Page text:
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Original Investigation
Clinical Trial
August 2016

Association Between Occlusion Therapy and Optotype Visual Acuity in Children Using Data From the Infant Aphakia Treatment StudyA Secondary Analysis of a Randomized Clinical Trial

Author Affiliations
  • 1Department of Epidemiology, Rollins School of Public Health, Emory University, Atlanta, Georgia
  • 2Department of Psychiatry and Behavioral Sciences, Emory University School of Medicine, Atlanta, Georgia
  • 3Department of Biostatistics and Bioinformatics, Rollins School of Public Health, Emory University, Atlanta, Georgia
  • 4currently retired
  • 5Department of Ophthalmology, Emory University School of Medicine, Atlanta, Georgia
JAMA Ophthalmol. 2016;134(8):863-869. doi:10.1001/jamaophthalmol.2016.1365

Importance  Patching has been a mainstay in treating unilateral congenital cataract. However, its efficacy has not been rigorously assessed.

Objective  To examine the association between patching and visual acuity in a cohort of children treated for unilateral congenital cataract.

Design, Setting, and Participants  This study was a secondary analysis of a randomized clinical trial (Infant Aphakia Treatment Study) of infants born from August 1, 2004, through December 31, 2008, who were treated with 1 of 2 treatments for unilateral congenital cataract and followed up to 5 years of age. Data analysis was performed from March 1, 2013, to March 1, 2016.

Interventions  Cataract extraction and randomization to receipt of an intraocular lens vs being left aphakic for the first 5 years of life.

Main Outcomes and Measures  Caregivers reported patching in the previous 48 hours in quarterly semistructured telephone interviews. The mean number of hours of patching per day was calculated from surgery to the first birthday (n = 92) and between 12 and 48 months of age (n = 102). Monocular optotype acuity was assessed at 4½ years of age by a traveling examiner using the Aphakia Treatment Study HOTV protocol.

Results  The Infant Aphakia Treatment Study enrolled 114 children; 57 were randomized to each treatment group. At 4½ years of age, optotype visual acuity was assessed in 112 children. The current analyses exclude an additional 3 children (2 who had adverse events that limited visual potential and 1 who had Stickler syndrome), leaving 109 total children analyzed (59 female [54.1%] and 92 white [84.4%]). Caregivers reported patching their children a mean (SD) of 3.73 (1.47) hours per day in the first year of life and 3.43 (2.04) hours per day thereafter. An association between reported patching and treatment was not identified (mean difference in first year, −0.29 hours per day; 95% CI, −0.90 to 0.33 hours per day; mean difference between 12 and 48 months of age, −0.40 hours per day; 95% CI, −1.20 to 0.40 hours per day). Visual acuity was associated with reported hours of patching in the first year of life (r = −0.32; 95% CI, −0.49 to −0.13) and between 12 and 48 months of age (r = −0.36; 95% CI, −0.52 to −0.18). However, patching accounted for less than 15% of the variance in logMAR acuity at 4½ years of age.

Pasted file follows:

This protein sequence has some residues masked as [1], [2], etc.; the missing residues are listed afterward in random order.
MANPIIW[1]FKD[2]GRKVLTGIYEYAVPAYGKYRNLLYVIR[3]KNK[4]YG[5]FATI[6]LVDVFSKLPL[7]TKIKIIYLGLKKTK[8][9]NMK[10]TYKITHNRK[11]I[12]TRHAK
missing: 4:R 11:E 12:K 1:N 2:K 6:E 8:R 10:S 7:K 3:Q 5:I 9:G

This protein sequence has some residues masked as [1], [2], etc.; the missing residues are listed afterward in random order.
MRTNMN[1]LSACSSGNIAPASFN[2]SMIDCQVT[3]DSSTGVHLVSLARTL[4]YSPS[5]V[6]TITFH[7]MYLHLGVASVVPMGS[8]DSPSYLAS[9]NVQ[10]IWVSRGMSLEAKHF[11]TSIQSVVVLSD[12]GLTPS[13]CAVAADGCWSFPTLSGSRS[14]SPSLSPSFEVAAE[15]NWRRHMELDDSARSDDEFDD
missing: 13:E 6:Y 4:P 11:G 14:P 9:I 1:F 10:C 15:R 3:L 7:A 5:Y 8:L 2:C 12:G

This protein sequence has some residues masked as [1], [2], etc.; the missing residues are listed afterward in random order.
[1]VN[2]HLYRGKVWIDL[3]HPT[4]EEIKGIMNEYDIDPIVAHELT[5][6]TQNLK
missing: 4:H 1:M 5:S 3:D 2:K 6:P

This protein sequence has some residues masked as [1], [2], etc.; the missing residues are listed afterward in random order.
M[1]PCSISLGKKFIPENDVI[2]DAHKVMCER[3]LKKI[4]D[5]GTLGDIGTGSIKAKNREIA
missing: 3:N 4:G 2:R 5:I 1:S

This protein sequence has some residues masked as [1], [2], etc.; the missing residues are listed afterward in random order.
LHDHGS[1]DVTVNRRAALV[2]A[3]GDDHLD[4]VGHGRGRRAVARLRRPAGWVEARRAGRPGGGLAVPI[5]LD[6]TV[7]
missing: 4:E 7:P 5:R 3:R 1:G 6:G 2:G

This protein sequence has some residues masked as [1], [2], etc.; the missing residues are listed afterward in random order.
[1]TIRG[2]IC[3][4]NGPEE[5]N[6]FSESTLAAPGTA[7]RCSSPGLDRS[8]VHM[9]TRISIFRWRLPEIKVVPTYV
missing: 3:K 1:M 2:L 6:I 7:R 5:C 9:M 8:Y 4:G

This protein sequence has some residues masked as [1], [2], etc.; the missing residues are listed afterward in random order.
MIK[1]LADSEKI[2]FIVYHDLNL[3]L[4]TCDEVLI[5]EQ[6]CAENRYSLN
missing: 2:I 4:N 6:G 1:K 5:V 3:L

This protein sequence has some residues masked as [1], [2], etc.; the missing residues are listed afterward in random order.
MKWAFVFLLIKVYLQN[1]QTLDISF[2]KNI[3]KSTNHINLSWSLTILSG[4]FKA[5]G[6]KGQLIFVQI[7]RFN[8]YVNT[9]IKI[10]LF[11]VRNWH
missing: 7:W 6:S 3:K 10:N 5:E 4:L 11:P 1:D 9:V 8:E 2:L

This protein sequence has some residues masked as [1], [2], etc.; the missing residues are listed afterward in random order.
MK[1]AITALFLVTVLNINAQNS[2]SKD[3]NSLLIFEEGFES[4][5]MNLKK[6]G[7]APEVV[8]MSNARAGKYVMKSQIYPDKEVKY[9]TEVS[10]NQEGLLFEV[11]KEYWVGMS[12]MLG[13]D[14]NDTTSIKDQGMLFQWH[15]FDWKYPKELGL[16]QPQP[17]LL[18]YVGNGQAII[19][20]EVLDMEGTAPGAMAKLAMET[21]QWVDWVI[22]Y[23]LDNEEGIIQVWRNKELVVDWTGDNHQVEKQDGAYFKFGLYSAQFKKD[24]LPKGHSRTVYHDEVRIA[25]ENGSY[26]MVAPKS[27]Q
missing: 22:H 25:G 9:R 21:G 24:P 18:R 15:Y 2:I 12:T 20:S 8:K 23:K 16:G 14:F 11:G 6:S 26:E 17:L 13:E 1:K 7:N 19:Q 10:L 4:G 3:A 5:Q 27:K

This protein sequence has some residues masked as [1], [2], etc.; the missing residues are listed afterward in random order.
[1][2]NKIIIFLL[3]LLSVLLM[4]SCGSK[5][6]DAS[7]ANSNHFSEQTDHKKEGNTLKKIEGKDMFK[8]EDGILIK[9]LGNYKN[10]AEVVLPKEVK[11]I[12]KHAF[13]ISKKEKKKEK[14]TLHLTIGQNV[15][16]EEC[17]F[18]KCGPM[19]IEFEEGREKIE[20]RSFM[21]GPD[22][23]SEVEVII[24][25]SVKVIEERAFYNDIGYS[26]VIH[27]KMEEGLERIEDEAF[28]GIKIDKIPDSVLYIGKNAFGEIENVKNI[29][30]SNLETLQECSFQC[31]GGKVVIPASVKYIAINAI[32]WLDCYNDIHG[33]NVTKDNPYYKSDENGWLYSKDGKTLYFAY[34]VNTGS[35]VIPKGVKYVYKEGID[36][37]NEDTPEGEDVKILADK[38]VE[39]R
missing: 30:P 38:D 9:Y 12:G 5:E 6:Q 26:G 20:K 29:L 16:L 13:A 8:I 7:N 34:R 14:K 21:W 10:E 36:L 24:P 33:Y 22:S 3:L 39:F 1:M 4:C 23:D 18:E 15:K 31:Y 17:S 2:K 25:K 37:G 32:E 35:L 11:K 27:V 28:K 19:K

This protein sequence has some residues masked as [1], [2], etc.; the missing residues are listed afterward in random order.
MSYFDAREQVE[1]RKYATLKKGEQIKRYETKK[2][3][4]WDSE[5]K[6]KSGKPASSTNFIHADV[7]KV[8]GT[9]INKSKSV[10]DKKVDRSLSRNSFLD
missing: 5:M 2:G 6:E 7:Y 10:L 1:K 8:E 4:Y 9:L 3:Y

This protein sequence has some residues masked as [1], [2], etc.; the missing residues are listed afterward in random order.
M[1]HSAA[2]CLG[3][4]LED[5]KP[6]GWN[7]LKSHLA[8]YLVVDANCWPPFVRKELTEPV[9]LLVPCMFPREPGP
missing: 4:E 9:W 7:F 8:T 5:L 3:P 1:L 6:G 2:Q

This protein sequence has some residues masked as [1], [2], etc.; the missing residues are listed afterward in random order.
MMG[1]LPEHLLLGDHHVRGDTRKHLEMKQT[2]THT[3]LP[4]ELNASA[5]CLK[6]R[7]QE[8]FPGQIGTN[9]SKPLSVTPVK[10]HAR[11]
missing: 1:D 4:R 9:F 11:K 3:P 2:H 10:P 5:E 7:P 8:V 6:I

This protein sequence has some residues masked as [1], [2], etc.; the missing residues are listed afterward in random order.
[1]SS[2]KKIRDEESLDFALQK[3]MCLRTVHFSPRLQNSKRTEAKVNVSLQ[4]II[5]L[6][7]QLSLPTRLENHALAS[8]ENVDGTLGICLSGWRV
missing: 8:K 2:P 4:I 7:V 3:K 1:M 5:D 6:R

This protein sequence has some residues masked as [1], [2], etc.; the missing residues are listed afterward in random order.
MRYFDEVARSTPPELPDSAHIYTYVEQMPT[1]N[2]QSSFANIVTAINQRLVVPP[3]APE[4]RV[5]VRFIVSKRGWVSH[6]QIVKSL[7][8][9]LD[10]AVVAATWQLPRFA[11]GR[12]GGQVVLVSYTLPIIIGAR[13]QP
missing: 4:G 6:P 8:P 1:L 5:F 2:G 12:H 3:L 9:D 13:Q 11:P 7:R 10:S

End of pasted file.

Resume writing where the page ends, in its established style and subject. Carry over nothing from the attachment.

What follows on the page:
Conclusions and Relevance  These results support the association of occlusion throughout the preschool years with improved visual acuity in infants treated for unilateral congenital cataract. However, similar visual outcomes were achieved with varying amounts of patching. These conclusions should be interpreted in the context of limitations related to generalizability from incomplete data collected in a clinical trial.

Trial Registration  clinicaltrials.gov Identifier: NCT00212134